Augmenting Human Intellect: A Conceptual Framework. by Douglas C. Engelbart, October 1962 (SRI AUGMENT, 3906) A work Doug referred to as the bible of his research agenda, it also outlines the motive for his work: enabling groups of people to respond to the increasingly complex and urgent problems of humanity. If you want to read Doug's original works, start here:

By "augmenting human intellect" we mean increasing the capability of a man to approach a complex problem situation, to gain comprehension to suit his particular needs, and to derive solutions to problems. Increased capability in this respect is taken to mean a mixture of the following: more-rapid comprehension, better comprehension, the possibility of gaining a useful degree of comprehension in a situation that previously was too complex, speedier solutions, better solutions, and the possibility of finding solutions to problems that before seemed insoluble. And by "complex situations" we include the professional problems of diplomats, executives, social scientists, life scientists, physical scientists, attorneys, designers--whether the problem situation exists for twenty minutes or twenty years. We do not speak of isolated clever tricks that help in particular situations. We refer to a way of life in an integrated domain where hunches, cut-and-try, intangibles, and the human "feel for a situation" usefully co-exist with powerful concepts, streamlined terminology and notation, sophisticated methods, and high-powered electronic aids. 1a1

Man's population and gross product are increasing at a considerable rate, but the complexity of his problems grows still faster, and the urgency with which solutions must be found becomes steadily greater in response to the increased rate of activity and the increasingly global nature of that activity. Augmenting man's intellect, in the sense defined above, would warrant full pursuit by an enlightened society if there could be shown a reasonable approach and some plausible benefits. 1a2

Traction Software Blog posts

Tricycles vs. Training Wheels Jon Udell writes: "Easy-to-use computer systems, as we conventionally understand them, are not what Engelbart had in mind. You might be surprised to learn that he regards today’s one-size-fits-all GUI as a tragic outcome. That paradigm, he said in a talk at Accelerating Change 2004, has crippled our effort to augment human capability." Doug's discussion with Alan Kay at the 50th Anniversary of As We May Think (including links).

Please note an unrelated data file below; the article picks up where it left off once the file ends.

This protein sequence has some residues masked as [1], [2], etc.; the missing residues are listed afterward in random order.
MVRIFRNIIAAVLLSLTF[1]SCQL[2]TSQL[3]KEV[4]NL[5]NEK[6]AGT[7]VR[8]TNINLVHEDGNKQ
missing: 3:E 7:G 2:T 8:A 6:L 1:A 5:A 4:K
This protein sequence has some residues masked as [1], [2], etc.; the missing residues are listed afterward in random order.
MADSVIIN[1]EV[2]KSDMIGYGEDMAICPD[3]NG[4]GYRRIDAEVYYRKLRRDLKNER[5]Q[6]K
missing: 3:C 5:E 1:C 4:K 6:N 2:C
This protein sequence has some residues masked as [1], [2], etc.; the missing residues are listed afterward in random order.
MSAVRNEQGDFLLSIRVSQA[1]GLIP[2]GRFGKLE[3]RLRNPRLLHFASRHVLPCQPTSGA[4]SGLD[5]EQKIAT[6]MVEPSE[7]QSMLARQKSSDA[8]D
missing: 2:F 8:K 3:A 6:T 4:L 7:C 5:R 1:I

Traction Roots - Doug Engelbart Elements of Doug's work that directly inspired Traction TeamPage, what we do, and how we work. A personal remembrance.

Original Traction Product Proposal - Annotated references and appendices on the work of Doug Engelbart and Ted Nelson.

Flip Test 1971 | Email versus Journal Doug Engelbart's Journal versus email - an alternate history.

And here's what Enterprise 2.0 looked like in 1968 | Dealing lightning with both hands... The 1968 Mother of All Demos and John Markoff's What the Dormouse Said

Enterprise 2.0 Schism Doug Engelbart and Peter Drucker are the two patron saints of Enterprise 2.0. And why.

Doug Engelbart | 85th Birthday Jan 30, 2010 Doug Engelbart's mission, goals and accomplishments, including a dialog with Alan Kay at the 50th Anniversary of As We May Think symposium.

Doug Engelbart's copy of As We May Think - with Doug's 1962 notes scribbled in the margins From the Doug Engelbart digital archive (see links). Original donated to the Computer History Museum.

Happy Birthday Doug Engelbart! Video highlights from Doug's talk and panels at the 50th Anniversary of As We May Think symposium, Oct 1995. Videos of Doug's talks including his famous Dec 1968 Mother of All Demos are now part of the Doug Engelbart Digital Archive maintained and managed by The Internet Archive

Pharma and Biotech Risk Management

June 17, 2013 · · Posted by Jordan Frank